How the Nigerian entertainment eco-system is being saturated with beauty over substance

Pretty privilege: How the Nigerian entertainment eco-system is being saturated with beauty over substance

Once upon a time, success required a measure of talent but in this social media age, beauty is given more value than substance and it’s slowly crippling our entertainment industry.

It has been a long-held theory that attractive people do in fact have life easier. Though there are many real-life instances, there’s finally evidence to back it up.

Economists Daniel S. Hamermesh and Jeff Biddle were the first to study the impact of attractiveness on salary and in the process, they invented the field of pulchronomics, the economic study of beauty. They discovered that yes, there was a positive correlation between beauty and opportunity.

If you’re more attractive than most, finding a job is a walk in the park. Businesses scramble over themselves to hire attractive employees because it makes a difference to their bottom line; customers respond better to good-looking salespeople and in short pretty = profit.


READ ALSO: About 302,950 Pregnant Women Dies Every Year in Nigeria, FG Declared

In a country like Nigeria that is so occupied with the facade, this is even more pertinent. Most establishments, from banks to bars hire attractive front-of-house staff because it boosts business.

This bias has seeped into our entertainment industry which has become overrun with beautiful people with little else to show for it and herein lies the problem. What has not been proven is that beauty is a worthy substitute for actual talent and the more we hire based on looks, the more the quality of our content suffers. From pretty songstresses who can’t hold a note to stunning starlets who can’t remember their lines and TV presenters who fail to research their interviewees, our relentless pursuit of beauty comes at a price; our integrity.

American Transgender star Janet Mock wrote in Allure magazine about the way her life transformed post-transition and she was afforded ‘pretty privilege’. Mock talks briefly about her life pre-transition, and how prettiness was not one of her features. She says, “I knew very early on that I was not pretty. No one ever called me pretty. It was not the go-to adjective people used to describe me. Throughout elementary and middle school, I was used to hearing other words: Smart. Studious. Well-spoken. Well-read. They became pillars of my self-confidence, enabling me to build myself up on what I contributed rather than what I looked like.”

READ ALSO:  Fulani: A brief walk into the origin and lifestyle of this beautiful people

She continues to discuss the admiration for women she thought were beautiful and after transitioning herself, Mock notes a shift in the way she was treated because now others, considered her beautiful. She explains, “I began living my teenage dream: I was seen and accepted as just another girl. With my gender nonconformity seemingly fading away, I began to attract the attention of 18-to-24-year-old cis guys who began stopping to inform me that I was pretty.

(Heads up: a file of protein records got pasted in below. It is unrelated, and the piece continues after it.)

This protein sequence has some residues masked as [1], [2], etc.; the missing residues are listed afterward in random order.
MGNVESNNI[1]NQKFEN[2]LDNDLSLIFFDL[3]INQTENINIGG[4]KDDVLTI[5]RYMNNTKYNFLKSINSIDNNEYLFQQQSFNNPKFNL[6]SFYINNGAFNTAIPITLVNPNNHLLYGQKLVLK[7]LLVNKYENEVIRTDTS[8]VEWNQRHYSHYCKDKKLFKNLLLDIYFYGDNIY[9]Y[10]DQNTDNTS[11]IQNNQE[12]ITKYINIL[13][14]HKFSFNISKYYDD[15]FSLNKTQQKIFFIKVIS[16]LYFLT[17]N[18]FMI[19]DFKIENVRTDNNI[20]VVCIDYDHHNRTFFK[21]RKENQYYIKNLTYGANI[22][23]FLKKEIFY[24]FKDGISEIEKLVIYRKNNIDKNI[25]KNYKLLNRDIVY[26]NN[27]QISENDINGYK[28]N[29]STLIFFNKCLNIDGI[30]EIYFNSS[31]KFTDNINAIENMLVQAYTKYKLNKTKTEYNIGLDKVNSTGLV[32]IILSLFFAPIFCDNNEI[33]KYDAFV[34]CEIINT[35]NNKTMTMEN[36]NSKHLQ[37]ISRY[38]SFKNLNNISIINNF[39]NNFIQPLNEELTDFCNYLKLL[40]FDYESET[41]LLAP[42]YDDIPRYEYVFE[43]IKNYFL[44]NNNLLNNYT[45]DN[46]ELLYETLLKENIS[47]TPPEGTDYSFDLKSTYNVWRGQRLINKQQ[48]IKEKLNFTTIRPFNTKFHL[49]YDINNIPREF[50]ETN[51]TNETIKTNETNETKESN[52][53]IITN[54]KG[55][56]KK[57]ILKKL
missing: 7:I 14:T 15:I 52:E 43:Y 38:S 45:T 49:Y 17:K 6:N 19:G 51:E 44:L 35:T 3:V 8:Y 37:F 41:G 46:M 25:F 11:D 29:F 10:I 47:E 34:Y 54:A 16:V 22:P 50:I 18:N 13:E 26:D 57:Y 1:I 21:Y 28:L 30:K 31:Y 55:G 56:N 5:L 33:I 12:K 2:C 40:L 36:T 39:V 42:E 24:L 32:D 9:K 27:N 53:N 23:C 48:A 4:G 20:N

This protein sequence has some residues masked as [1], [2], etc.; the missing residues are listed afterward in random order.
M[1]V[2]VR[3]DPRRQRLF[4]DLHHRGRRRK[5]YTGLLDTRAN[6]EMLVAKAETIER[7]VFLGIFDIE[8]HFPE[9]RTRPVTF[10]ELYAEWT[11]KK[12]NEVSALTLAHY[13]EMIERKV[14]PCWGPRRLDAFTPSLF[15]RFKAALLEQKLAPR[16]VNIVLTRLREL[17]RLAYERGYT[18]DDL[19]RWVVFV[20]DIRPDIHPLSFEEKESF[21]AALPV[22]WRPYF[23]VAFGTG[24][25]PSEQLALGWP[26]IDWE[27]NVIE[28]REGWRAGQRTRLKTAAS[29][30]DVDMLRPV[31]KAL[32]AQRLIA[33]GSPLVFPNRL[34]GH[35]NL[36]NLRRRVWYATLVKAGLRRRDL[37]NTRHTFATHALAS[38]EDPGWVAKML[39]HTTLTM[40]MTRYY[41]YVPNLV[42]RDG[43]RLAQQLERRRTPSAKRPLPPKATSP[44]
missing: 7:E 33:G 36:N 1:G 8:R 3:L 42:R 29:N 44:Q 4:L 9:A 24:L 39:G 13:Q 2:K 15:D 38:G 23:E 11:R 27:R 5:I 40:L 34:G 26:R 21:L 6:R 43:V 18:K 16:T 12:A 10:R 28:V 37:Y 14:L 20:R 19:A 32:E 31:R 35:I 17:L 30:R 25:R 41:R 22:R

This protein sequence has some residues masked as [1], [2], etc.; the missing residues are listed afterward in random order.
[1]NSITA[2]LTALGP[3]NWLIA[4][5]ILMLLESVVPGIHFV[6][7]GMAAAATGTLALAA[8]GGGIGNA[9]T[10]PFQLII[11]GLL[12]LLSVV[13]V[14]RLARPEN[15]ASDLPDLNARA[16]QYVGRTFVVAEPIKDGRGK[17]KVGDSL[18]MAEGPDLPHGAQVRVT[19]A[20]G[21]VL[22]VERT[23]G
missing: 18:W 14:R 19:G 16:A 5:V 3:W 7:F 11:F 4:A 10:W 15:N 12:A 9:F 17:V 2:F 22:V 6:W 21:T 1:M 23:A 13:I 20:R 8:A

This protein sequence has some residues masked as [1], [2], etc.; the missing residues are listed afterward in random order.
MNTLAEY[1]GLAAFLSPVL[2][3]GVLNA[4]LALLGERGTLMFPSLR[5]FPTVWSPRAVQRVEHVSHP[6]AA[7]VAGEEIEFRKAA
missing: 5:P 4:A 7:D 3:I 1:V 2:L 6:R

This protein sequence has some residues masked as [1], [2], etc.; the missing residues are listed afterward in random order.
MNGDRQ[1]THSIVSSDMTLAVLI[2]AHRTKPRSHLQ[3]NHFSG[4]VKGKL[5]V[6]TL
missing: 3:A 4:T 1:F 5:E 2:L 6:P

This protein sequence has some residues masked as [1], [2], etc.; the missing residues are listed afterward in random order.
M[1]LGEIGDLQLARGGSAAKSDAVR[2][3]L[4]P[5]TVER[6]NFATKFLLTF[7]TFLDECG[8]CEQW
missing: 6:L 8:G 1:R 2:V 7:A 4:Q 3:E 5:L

Suddenly, I was let in, and I did nothing to earn the attention my prettiness granted me. I soon saw that people stared and smiled, offered me seats on the bus and drinks in the club, complimented me on my appearance, and held doors open. This was partly how I experienced pretty privilege — the societal advantages, often unearned, that benefit person who is perceived as pretty or considered beautiful.”

Janet has gone on to carve out a successful career as a writer, television host, director, producer, and whilst, undoubtedly, her beauty opened doors, it was the character and intellect she put effort into developing pre-transition that ensured those doors stayed open.

The issue with pretty privilege is that, though it opens doors for some who have the brains to back it up, for others it gives them access to spaces that they simply have no business being in, spaces that should have been given to people with the intellectual know-how to get the job done.

However, it is a double-edged sword. When we extend someone a courtesy based on their looks, we are certainly not ‘humanizing’ them, we are objectifying them. We don’t do it for the merits of their person or for the mere fact that they are human beings, we’re doing it because we like how they look. One could argue that these people do not give more because they have never been required to. Having coasted by on their looks their whole life, how dare we now demand them to give us something more profound?!

The entire theory is rooted in evolution and our basic human instincts which have evolved somewhat but are still amusingly primitive. After all, attraction and judgments based on appearance are a key element of selective breeding, which itself is a fundamental part of natural selection. However, perhaps we should hold ourselves to higher moral standards than our base natural inclinations and stop perpetuating this stereotype that is terribly flawed.

The style over substance culture is much like the phrase itself, beautiful on the outside but terribly empty and it will eventually implode if we do not hold people to a higher standard.



Please enter your comment!
Please enter your name here